Weight Control Program

Obesity, like love, is a many splendored thing. There are many roads which lead to “over weight”, but the main highways are over-eating and under exercising!

The first question you must ask yourself is, “How did I become overweight? Was it heredity, social or psychological reasons­–or just too much of a good thing?”

To answer this question you need to be honest with yourself; you must be aware of the ways you “use” food. Do you eat to appease an honest signal from your stomach, or is eating your device for negotiating life? Do you sometimes cushion life’s blows with and ice cream cone? Is chocolate cake a substitute for a satisfying relationship? If the answer is “yes”, you are not alone. Ours is a culture which centers around food, and yet demands that all bodies remain slender and graceful forever.

Take our holidays, for instance… can you imagine Thanksgiving without the cornucopia of  turkey, pie and sweet yams? And what about other social occasions? Meeting a friend in a restaurant, taking a business associate out for a drink, or celebrating an anniversary.

Every social occasion or celebration leads to food in one way or the other. The truth is that food bolsters our morale and at the same time it fuels our bodies. The natural pleasure you derive from a tasty meal can become linked in your mind to your ability to cope, satisfying a need when you are struggling for comfort or feel emotionally down.

So here you have the first cause of obesity – the dependence of food on an emotional level, as a universal remedy.

Then there is “creeping obesity” which is perhaps a major cause of weight gain. Its not that we make a virtue of chocolate mousse, but that we are not paying attention to the basic law of biology: the supply must not exceed the demand! The calories spent must equal the calories taken in. If we consume less than we burn, we lose weight; if we eat more food then we need, we add extra pounds. The pitfall is that our basal metabolic rate decreases as we get older. We do what we have always done and watch with surprise our ever-expanding waistline. “I have always been slim, “ we protest in vain, “I can’t understand why I’m gaining weight!”

It’s really quite simple. As we age, our metabolic rate slows. If we don’t eat less, or become more physically active while we maintain our regular eating pattern, we gain weight. Metabolic laws have their own logic… if you add a mere 50 calories a day (half of a doughnut) you will gain five pounds a year, which translates into 25 pounds in just five years. Mother nature stores unburned calories the way a squirrel stores nuts. Not changing our eating or exercising habits as we age allows added pounds to creep up silently and gradually.

But certainly you can do something to correct your weight gain. Learn to do with less, and be as satisfied as you were when you ate more. Reset your body processes with a systematic program of activities. Twelve minutes of swimming is worth two pieces of toast. Have the toast the day you swim and skip the toast the day you do nothing. Everything is a trade-off. The energy equation works with relentless consistency. What you take in as calories from food will either be expended as energy or stored as fat.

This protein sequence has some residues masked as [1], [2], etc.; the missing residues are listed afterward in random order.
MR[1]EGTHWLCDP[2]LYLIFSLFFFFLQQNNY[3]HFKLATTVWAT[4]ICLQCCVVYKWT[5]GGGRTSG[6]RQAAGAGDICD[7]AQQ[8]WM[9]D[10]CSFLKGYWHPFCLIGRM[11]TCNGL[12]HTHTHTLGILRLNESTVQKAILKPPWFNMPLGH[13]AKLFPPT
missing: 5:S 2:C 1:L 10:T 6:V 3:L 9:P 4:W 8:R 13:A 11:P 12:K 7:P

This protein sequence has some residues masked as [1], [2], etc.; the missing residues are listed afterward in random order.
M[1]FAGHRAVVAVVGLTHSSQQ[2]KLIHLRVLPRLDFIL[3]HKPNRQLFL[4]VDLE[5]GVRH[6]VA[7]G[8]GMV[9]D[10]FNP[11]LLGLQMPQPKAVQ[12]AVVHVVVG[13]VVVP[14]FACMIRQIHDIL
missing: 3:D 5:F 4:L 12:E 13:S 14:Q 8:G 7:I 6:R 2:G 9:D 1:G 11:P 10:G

A third culprit in the game of weight management results in weight gain known in medical terms as “reactive obesity”. Weight gain at times can be an expression of a deep depression or physical reaction to a great loss. A husband dies, a son moves away, a spouse runs off with another, a mother ignores her daughter. All are perfectly good reasons for a change in eating patterns to cope with stress.

Which one fits your profile? Give it some thought; analyze your problem. How much did you gain? When did you first become overweight? Were you a chubby child? Did it happen after a major event in your life?

Stop and think. Diagnose the symptoms. Where your parents overweight? Is your spouse heavier than you? Have you successfully lost weight in the past only to regain it back time and time again? What is your attitude towards physical activity? Do you enjoy being physically active in a sport or exercise, or do you think of physical activity as a medicine you must force yourself to take in order to stay healthy, slim and fit.

What is your concept of your body image? Can you assess your body volume accurately? What are your perceptions about the way the world “sees” you? How do you see yourself? Do the 2 images correspond? Can you be objective about how you actually appear versus how you think you appear?

These are just some of the factors that help influence both your weight gain and your outlook for a slimmer future. Your attitude towards yourself makes a marked difference in the way you will lose weight. You must learn to love, respect and believe in yourself now matter what your body weight.

From studies of overweight persons, we know that the shorter the time period between your weight gain and your decision to shed the extra weight you have gained, the greater your chance of achieving your normal weight. If you suffer from a “yo-yo” syndrome, losing and gaining weight in rapid succession – or if you have been overweight since childhood, your chances of attaining normal weight may not be as easy to achieve but it can be done! Make and effort and you will surprise yourself!

Is there a simple recipe for losing weight? No. But if one were to examine the evidence, three elements seem to be involved in every successful weight loss: Motivation, Knowledge and Discipline.

FAQ's about weight management
Stress FAQ